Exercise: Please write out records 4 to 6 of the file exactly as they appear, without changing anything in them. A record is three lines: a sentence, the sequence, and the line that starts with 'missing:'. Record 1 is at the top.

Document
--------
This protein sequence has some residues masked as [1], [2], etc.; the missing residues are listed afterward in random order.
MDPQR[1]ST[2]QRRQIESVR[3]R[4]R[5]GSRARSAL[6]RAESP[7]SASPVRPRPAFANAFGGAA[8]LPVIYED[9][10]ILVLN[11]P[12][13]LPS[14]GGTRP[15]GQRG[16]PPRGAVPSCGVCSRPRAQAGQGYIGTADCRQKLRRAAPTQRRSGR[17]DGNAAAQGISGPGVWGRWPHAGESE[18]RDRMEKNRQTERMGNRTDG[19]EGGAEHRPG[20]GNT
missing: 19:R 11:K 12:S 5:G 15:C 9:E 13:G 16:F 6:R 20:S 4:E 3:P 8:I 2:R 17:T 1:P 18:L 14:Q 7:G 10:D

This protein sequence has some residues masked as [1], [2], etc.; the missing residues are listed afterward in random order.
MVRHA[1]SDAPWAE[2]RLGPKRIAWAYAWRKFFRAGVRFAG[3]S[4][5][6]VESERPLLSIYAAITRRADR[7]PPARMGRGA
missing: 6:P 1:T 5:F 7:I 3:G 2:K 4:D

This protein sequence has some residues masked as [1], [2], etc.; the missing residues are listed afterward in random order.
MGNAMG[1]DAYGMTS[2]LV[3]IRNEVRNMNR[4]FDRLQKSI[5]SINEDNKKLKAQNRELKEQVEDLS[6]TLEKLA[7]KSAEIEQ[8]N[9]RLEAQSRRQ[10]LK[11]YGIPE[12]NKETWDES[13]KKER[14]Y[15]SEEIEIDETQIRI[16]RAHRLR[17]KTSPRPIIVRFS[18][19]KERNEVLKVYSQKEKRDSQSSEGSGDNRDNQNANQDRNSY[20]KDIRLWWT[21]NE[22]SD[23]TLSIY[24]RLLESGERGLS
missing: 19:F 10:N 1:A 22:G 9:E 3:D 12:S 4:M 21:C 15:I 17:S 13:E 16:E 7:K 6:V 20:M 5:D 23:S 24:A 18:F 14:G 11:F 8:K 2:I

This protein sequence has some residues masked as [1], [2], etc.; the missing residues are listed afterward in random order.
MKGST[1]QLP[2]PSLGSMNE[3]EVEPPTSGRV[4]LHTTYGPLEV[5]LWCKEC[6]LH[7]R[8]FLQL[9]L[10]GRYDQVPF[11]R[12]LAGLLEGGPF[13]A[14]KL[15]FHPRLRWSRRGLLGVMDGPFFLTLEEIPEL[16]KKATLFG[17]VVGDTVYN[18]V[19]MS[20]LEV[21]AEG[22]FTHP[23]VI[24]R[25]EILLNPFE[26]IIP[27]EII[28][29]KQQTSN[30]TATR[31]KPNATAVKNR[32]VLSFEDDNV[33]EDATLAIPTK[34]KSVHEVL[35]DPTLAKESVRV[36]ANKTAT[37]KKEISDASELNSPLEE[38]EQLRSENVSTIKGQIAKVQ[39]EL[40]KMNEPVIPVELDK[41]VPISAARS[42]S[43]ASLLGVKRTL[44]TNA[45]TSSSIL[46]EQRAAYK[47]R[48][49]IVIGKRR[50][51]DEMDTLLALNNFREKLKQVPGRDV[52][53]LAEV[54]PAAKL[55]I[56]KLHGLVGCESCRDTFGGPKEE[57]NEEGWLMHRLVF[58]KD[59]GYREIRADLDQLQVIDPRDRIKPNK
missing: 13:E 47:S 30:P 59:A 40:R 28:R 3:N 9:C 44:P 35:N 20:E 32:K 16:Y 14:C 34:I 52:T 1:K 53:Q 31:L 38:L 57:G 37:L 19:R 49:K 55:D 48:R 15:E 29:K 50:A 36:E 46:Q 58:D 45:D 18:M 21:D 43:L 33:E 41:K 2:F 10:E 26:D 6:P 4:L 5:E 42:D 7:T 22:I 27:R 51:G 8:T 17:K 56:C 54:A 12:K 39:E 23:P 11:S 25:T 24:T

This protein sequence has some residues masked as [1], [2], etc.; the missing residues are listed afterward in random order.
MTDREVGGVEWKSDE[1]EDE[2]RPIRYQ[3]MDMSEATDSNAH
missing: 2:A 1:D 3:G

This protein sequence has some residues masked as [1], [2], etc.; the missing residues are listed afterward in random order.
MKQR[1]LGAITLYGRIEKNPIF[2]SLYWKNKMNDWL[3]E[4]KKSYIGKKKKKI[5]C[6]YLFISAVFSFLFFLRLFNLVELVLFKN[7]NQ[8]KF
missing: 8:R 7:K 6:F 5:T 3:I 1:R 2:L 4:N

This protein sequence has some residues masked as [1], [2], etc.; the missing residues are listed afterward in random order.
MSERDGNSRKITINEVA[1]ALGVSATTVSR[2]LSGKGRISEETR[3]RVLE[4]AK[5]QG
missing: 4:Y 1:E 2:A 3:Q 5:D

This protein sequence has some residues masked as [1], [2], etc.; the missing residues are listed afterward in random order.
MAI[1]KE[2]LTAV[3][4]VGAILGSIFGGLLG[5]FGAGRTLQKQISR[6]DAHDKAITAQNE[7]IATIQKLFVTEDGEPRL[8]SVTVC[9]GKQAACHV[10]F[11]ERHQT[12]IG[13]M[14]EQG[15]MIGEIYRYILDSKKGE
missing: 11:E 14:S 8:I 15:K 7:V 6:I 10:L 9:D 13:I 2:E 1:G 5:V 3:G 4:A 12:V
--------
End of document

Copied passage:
This protein sequence has some residues masked as [1], [2], etc.; the missing residues are listed afterward in random order.
MKGST[1]QLP[2]PSLGSMNE[3]EVEPPTSGRV[4]LHTTYGPLEV[5]LWCKEC[6]LH[7]R[8]FLQL[9]L[10]GRYDQVPF[11]R[12]LAGLLEGGPF[13]A[14]KL[15]FHPRLRWSRRGLLGVMDGPFFLTLEEIPEL[16]KKATLFG[17]VVGDTVYN[18]V[19]MS[20]LEV[21]AEG[22]FTHP[23]VI[24]R[25]EILLNPFE[26]IIP[27]EII[28][29]KQQTSN[30]TATR[31]KPNATAVKNR[32]VLSFEDDNV[33]EDATLAIPTK[34]KSVHEVL[35]DPTLAKESVRV[36]ANKTAT[37]KKEISDASELNSPLEE[38]EQLRSENVSTIKGQIAKVQ[39]EL[40]KMNEPVIPVELDK[41]VPISAARS[42]S[43]ASLLGVKRTL[44]TNA[45]TSSSIL[46]EQRAAYK[47]R[48][49]IVIGKRR[50][51]DEMDTLLALNNFREKLKQVPGRDV[52][53]LAEV[54]PAAKL[55]I[56]KLHGLVGCESCRDTFGGPKEE[57]NEEGWLMHRLVF[58]KD[59]GYREIRADLDQLQVIDPRDRIKPNK
missing: 13:E 47:S 30:P 59:A 40:R 28:R 3:N 9:C 44:P 35:N 20:E 32:K 16:Y 14:C 34:I 52:T 1:K 53:Q 31:L 38:L 57:G 37:L 19:R 49:K 55:D 48:R 15:E 29:K 50:A 36:E 46:Q 58:D 45:D 18:M 21:D 43:L 33:E 41:K 2:F 10:E 26:D 6:P 4:L 5:E 42:D 7:T 22:I 27:R 51:G 8:T 17:K 56:C 54:A 12:K 39:E 23:P 11:S 25:T 24:T

This protein sequence has some residues masked as [1], [2], etc.; the missing residues are listed afterward in random order.
MTDREVGGVEWKSDE[1]EDE[2]RPIRYQ[3]MDMSEATDSNAH
missing: 2:A 1:D 3:G

This protein sequence has some residues masked as [1], [2], etc.; the missing residues are listed afterward in random order.
MKQR[1]LGAITLYGRIEKNPIF[2]SLYWKNKMNDWL[3]E[4]KKSYIGKKKKKI[5]C[6]YLFISAVFSFLFFLRLFNLVELVLFKN[7]NQ[8]KF
missing: 8:R 7:K 6:F 5:T 3:I 1:R 2:L 4:N